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Neil Cresswell, CEOFebruary 29, 20243 min read

CNCF Project Independence

Over the past week, there has been a lot of noise/upset/angst in the cloud-native ecosystem, primarily from a change the Linkerd project has made regarding how they provide their OSS software to the market.

If you are not aware of this, Bouyant (the company behind the Linkerd project) is saying that if you want to use "stable" versions of Linkerd, you must switch from using the binaries provided by the CNCF-backed OSS project and instead use Buoyant Enterprise for Linkerd (BEL), the commercial offering from Buoyant. Further, if you use it in production (and a company of more than 50 employees), you must pay for a license to use it beyond the 90-day grace period. The OSS project will only provide binaries for "edge" / "unstable" releases and should be deemed unsuitable for productive use.

One key thing to note here, once an OSS project is donated to CNCF, you hand over the trademark (but the donating company often retains the code copyright), and also the operational governance to the CNCF. In return, the CNCF assists (significantly) with the project's marketing, provides credits to run the systems that underpin the project's maintenance, and helps obtain external contributors and maintainers. Notably, the CNCF does NOT provide direct financial support for the ongoing development/release of the project; this is expected to be provided by the array of volunteer contributors and maintainers.

In the case of Linkerd, Bouyant has remained the primary contributor to and maintainer of Linkerd, and as a result, they can choose where to spend their time (and, therefore, their investors $). In this regard, Bouyant is entitled to say, "We want to spend our time building our commercial version." As there are no other significant contributors to the OSS project, no one else will take over the time/effort involved in shipping stable releases of Linkerd. Again, the CNCF doesn't fund anyone to develop the product and release binaries; the community supporting the project is expected to do so at their own cost. Usually, this wouldn't be an issue, but it's almost always the case for CNCF "graduated" projects.

The fact that one company is almost entirely responsible for a graduated CNCF project seems to be completely abnormal, as the criteria for becoming graduated is that the project has a healthy community of contributors. The question of "how did this happen?" should be asked of the CNCF, not Bouyant. Again, if Bouyant is in all practicality the sole contributor to Linkerd, then that is not a healthy and diverse community, and nor is it long-term sustainable. I think the key here is that while "to the letter of the law" regarding the graduated criteria, Linkerd does have more than 1 contributor, the second contributor is insignificant compared to Buoyant. The criteria should be linked to the percentage of code contributions from each contributor, not just the fact that more than one company is contributing.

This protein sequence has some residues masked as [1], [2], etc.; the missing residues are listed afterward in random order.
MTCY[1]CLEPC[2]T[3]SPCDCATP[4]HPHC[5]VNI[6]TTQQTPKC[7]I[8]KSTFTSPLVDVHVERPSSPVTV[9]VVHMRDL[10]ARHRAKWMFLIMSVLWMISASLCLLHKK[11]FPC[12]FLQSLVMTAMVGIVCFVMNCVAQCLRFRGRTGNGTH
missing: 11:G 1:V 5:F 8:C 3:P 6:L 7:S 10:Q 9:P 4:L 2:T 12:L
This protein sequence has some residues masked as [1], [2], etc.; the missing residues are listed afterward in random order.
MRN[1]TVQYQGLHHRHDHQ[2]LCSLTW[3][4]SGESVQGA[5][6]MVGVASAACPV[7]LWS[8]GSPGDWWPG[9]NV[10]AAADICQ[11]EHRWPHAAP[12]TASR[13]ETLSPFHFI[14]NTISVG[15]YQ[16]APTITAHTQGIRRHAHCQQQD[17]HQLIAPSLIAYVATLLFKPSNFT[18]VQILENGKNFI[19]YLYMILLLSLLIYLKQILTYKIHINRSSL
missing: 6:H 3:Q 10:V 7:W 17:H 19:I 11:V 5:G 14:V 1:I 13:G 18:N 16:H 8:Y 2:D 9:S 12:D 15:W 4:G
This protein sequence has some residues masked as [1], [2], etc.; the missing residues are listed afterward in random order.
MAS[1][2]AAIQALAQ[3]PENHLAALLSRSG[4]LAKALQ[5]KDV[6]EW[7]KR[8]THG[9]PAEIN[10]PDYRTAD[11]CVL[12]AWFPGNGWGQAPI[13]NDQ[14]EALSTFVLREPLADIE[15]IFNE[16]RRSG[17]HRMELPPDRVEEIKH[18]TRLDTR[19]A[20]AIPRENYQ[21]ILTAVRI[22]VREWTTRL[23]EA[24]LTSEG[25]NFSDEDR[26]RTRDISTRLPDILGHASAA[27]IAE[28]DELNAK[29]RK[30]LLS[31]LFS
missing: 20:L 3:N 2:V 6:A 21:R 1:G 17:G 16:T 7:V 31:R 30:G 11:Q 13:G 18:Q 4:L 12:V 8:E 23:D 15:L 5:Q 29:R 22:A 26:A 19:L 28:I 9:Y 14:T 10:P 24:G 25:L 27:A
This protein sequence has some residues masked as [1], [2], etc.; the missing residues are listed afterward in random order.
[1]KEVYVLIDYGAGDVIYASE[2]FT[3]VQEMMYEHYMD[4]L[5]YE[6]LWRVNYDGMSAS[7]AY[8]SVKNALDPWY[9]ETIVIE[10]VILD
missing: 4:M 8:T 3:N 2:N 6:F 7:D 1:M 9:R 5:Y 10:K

Buoyant needs a way to recover its development costs, and as they are fundamentally covering all development costs of the OSS version, it's expected they would try to find ways to monetize. Should they be making the changes they have? That's up for debate, but they are within their rights. The real issue here is simply that there is insufficient diversity of maintainers. This has been left to continue for too long, and as a result, one company is carrying too much of the cost.

So, suppose you want 100% assurances that your decision to adopt a fully open CNCF-based platform won't get thrown into disarray due to decisions made by a single commercial entity. In that case, you need to check the project's maintainers and contributors and validate they come from an array of vendors. Only then will you get assurance of independence. You cannot rely on the "graduated" status alone for this indicator.

End of the day, if a CNCF project is not independently maintained, then you (as the user of that project) are no better off than if it was not a CNCF project.

These are my thoughts; what are yours?



As a side note, Portainer is a member of the CNCF, but we have not donated Portainer-CE to the foundation.




Neil Cresswell, CEO

Neil brings more than twenty years’ experience in advanced technology including virtualization, storage and containerization.


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